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3 Challenges for peak season 2022 (and how to handle them)

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[Updated post from July 29, 2021]

Peak season 2022 is fast approaching – and it’s not going to be a return to business as usual.

Even as the economy shows robust signs of recovery from COVID-19, the ripples caused by the initial pandemic response are still spreading. With inflation continuing to rise, demand for the upcoming holiday season is likely to the set beset by ‘sticker shock’ and plummeting levels of brand loyalty as consumers look to secure the best price.

And with e-commerce growth finally slowing down to pre-pandemic projections, brick and mortar stores are reaping the benefits of customers craving immersive, in-store shopping experiences. Against the current backdrop of economic uncertainty, continuing supply chain challenges, and labor constraints, both retailers and consumers alike are going to have to find ways to do more with less.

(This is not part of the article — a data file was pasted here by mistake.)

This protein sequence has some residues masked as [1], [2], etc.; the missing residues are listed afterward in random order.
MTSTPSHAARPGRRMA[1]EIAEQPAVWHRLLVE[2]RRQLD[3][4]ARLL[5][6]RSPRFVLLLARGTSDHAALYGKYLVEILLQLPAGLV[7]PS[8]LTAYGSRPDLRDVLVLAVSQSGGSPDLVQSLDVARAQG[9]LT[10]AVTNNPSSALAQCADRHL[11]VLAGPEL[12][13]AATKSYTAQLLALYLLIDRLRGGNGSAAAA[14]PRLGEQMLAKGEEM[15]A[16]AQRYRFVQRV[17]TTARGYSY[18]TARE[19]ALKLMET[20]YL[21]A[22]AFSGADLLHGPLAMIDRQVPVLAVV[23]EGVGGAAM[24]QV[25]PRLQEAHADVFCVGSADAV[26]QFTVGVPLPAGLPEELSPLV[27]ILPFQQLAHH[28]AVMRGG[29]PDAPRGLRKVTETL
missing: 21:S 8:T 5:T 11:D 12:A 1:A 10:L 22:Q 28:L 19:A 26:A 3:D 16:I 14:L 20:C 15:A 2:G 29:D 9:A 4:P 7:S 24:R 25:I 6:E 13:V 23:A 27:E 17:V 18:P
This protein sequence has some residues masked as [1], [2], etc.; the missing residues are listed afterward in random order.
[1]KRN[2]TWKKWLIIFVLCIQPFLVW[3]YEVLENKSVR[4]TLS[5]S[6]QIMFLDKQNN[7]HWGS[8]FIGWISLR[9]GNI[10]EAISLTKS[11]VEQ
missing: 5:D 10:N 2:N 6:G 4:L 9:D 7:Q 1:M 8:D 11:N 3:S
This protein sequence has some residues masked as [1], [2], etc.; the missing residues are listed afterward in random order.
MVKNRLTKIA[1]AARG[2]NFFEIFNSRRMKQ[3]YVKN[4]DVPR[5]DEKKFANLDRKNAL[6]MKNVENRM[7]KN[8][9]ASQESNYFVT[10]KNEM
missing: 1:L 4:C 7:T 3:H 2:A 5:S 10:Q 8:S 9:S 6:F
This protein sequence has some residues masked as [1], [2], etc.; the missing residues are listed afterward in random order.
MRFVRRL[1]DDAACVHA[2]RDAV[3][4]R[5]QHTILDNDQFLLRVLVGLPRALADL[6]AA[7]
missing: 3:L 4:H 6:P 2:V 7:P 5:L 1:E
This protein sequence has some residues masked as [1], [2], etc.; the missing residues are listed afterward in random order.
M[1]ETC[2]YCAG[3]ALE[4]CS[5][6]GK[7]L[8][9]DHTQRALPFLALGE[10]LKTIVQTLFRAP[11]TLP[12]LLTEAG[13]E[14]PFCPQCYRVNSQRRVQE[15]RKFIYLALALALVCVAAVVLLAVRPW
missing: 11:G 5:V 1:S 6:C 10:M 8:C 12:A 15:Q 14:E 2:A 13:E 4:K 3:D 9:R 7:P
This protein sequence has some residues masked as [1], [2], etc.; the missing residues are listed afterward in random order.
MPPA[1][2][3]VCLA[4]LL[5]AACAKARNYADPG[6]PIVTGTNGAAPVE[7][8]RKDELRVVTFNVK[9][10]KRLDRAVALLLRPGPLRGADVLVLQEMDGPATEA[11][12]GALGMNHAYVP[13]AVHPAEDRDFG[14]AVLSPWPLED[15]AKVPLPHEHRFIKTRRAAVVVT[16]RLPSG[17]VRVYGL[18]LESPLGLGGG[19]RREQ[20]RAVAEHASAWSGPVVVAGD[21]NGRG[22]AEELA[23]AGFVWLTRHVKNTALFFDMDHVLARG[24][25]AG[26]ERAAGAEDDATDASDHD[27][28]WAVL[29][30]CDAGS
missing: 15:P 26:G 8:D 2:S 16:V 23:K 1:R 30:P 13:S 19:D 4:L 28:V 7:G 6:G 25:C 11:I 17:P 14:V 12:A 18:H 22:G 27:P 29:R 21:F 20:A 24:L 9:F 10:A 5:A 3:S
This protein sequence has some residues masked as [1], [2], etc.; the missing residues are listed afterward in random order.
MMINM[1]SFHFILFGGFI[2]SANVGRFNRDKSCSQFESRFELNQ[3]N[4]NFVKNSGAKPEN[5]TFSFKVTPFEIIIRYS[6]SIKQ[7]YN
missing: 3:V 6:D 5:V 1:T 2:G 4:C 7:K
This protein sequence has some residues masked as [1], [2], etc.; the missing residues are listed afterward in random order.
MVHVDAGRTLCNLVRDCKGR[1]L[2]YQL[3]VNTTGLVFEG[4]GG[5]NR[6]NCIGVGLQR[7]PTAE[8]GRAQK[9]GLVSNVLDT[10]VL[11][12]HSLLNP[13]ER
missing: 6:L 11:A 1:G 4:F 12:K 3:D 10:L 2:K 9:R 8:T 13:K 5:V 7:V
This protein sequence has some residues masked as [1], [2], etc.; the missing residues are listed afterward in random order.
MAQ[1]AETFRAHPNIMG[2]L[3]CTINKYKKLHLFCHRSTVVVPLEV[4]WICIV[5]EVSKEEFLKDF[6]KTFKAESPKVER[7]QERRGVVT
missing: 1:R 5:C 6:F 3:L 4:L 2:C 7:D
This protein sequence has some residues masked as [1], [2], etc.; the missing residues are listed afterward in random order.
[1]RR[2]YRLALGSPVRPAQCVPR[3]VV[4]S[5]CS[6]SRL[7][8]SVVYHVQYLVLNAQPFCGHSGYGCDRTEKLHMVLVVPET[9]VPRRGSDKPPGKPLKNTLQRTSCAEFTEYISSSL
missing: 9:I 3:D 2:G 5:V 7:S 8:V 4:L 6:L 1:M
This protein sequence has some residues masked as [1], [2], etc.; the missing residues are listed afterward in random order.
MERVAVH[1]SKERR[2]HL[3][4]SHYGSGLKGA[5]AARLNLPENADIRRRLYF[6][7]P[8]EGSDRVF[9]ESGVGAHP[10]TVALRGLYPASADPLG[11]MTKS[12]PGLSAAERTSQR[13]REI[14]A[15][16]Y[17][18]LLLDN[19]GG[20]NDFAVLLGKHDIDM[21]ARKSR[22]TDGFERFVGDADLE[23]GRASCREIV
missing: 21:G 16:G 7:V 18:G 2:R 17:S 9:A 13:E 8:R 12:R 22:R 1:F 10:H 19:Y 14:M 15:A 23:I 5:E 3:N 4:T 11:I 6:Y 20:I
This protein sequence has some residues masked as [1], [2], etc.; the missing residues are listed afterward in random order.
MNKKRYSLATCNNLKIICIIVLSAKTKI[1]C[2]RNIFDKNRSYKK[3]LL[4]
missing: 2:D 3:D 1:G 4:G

In this post, we’re investigating the three biggest logistics challenges this year – and how merchants should approach them to achieve a successful peak season in 2022.

1.  Peak season surcharges are higher – and starting earlier

Merchants have learned to expect peak season surcharges at this point in the pandemic – but just peak season itself, they seem to be getting earlier and earlier each year.